2 March 2014 Edition
Garda scandals reveal urgent need for change
While it is clear that Minister Shatter’s position is untenable and he should resign, this is now about the confidence of the people in the administration of justice and policing in this state
SINCE late 2012, many accusations have come into the public domain surrounding the practices of senior members of An Garda Síochána, including the alleged bugging of the offices of the Garda Síochána Ombudsman Commission (GSOC) and the whistleblower controversy.
Each of these scandals has demonstrated Alan Shatter’s unhealthily close relationship with the Garda Commissioner, Martin Callinan, and an inability to properly address these issues in a manner befitting his title of Minister for Justice.
The first instinct of the Justice Minister on each occasion has been to circle the wagons around the Garda Commissioner and other senior gardaí rather than to get to the truth of the allegations before him without fear or favour.
While it is clear that Minister Shatter’s position is untenable and he should resign, this series of controversies is much more serious than his position. It is now about the confidence of the people in the administration of justice and policing in this state.
The approach that the Justice Minister has taken in all of these controversies has seriously undermined public confidence.
After the publishing of Sinn Féin’s Private Members’ Business motion calling for an independent inquiry into the matter, Minister Shatter appointed retired Judge John Cooke to carry out an independent review of the controversy. This half-baked review under Judge Cooke is simply not good enough to restore confidence. This Government must move to instigate a Commission of Investigation under the legislation into the alleged bugging of the GSOC offices and separately into this whistleblower and Garda Confidential Recipient affair. Why has Minister Shatter avoided utilising the Commission of Investigations Act 2004?
Under this Act, the person or persons appointed to conduct the investigation can compel all witnesses and documentation and make findings of fact without huge cost and in a timely fashion. This legislation is custom-made for this moment. This should have been the Justice Minister’s first port of call when looking to establish the mechanism for investigation. It is unacceptable that an inquiry has not been established under its provisions.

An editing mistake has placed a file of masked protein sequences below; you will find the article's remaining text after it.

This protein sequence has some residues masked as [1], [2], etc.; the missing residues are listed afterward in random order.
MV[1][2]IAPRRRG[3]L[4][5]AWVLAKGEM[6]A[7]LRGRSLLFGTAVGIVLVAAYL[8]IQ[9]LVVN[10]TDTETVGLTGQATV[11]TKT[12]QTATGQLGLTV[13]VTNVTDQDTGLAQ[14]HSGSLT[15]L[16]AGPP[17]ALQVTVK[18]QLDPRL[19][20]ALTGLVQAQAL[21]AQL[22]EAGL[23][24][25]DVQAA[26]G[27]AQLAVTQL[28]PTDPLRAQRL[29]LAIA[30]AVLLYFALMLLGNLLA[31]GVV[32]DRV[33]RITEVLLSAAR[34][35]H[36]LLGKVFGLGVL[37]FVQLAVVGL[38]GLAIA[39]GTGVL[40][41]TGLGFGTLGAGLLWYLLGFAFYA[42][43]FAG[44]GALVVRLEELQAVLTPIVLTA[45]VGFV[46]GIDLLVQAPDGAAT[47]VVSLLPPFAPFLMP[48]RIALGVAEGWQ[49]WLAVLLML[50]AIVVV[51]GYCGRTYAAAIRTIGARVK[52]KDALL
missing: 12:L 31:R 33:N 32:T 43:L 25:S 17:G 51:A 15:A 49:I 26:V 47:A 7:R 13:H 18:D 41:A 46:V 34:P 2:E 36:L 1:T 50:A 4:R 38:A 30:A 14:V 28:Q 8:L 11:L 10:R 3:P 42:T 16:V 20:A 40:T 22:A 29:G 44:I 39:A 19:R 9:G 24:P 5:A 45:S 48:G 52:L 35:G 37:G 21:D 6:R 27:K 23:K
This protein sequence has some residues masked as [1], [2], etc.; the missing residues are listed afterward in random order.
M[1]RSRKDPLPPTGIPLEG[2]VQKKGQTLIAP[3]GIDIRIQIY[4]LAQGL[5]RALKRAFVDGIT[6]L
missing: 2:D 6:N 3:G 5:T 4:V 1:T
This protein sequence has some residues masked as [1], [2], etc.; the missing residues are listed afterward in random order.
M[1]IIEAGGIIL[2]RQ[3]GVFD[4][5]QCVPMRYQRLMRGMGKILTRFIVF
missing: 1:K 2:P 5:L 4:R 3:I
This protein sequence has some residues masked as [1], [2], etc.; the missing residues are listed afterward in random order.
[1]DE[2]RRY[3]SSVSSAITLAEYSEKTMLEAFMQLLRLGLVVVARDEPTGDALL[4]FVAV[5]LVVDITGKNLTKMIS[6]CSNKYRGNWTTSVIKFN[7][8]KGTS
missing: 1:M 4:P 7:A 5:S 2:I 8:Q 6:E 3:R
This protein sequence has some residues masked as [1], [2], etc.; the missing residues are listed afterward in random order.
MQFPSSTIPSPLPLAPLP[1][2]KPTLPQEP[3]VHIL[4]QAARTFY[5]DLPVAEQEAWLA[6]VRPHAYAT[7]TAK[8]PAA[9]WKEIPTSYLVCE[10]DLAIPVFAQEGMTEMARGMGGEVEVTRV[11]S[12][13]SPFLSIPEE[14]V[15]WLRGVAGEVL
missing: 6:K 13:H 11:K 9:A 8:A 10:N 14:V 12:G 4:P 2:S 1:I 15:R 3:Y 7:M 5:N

In the Six Counties, we have worked tirelessly to ensure that justice and policing is representative of the people and the communities they are working for. Sinn Féin recognises and supports the essential role of An Garda Síochána and the commitment that the overwhelming majority of gardaí show in fulfilling their duties.
We believe that changes must be made to ensure An Garda Síochána is protected and strengthened through the establishment of an ‘Independent Policing Authority’.
Now, more than ever, it is vital that there is a clear separation of the government from the gardaí and this new independent policing authority should be fully accountable to a representative policing board, to the houses of the Oireachtas, and locally to Joint Policing Committees.
We also need to increase the powers of the Garda Síochána Ombudsman Commission so that they can fulfil their responsibilities effectively and make the Garda Commissioner fully accountable to the independent body.
Sinn Féin will soon publish our Garda Síochána (Amendment) Bill 2014.
In this Bill, our party will present our vision for change and our solutions to the problems so evident over the last 18 months, from the penalty points debacle to the failure of senior Garda management to fully co-operate with the Garda Ombudsman.
Change is needed to restore public confidence in a public service.
Pádraig Mac Lochlainn TD is Sinn Féin spokesperson on Justice, Equality and Defence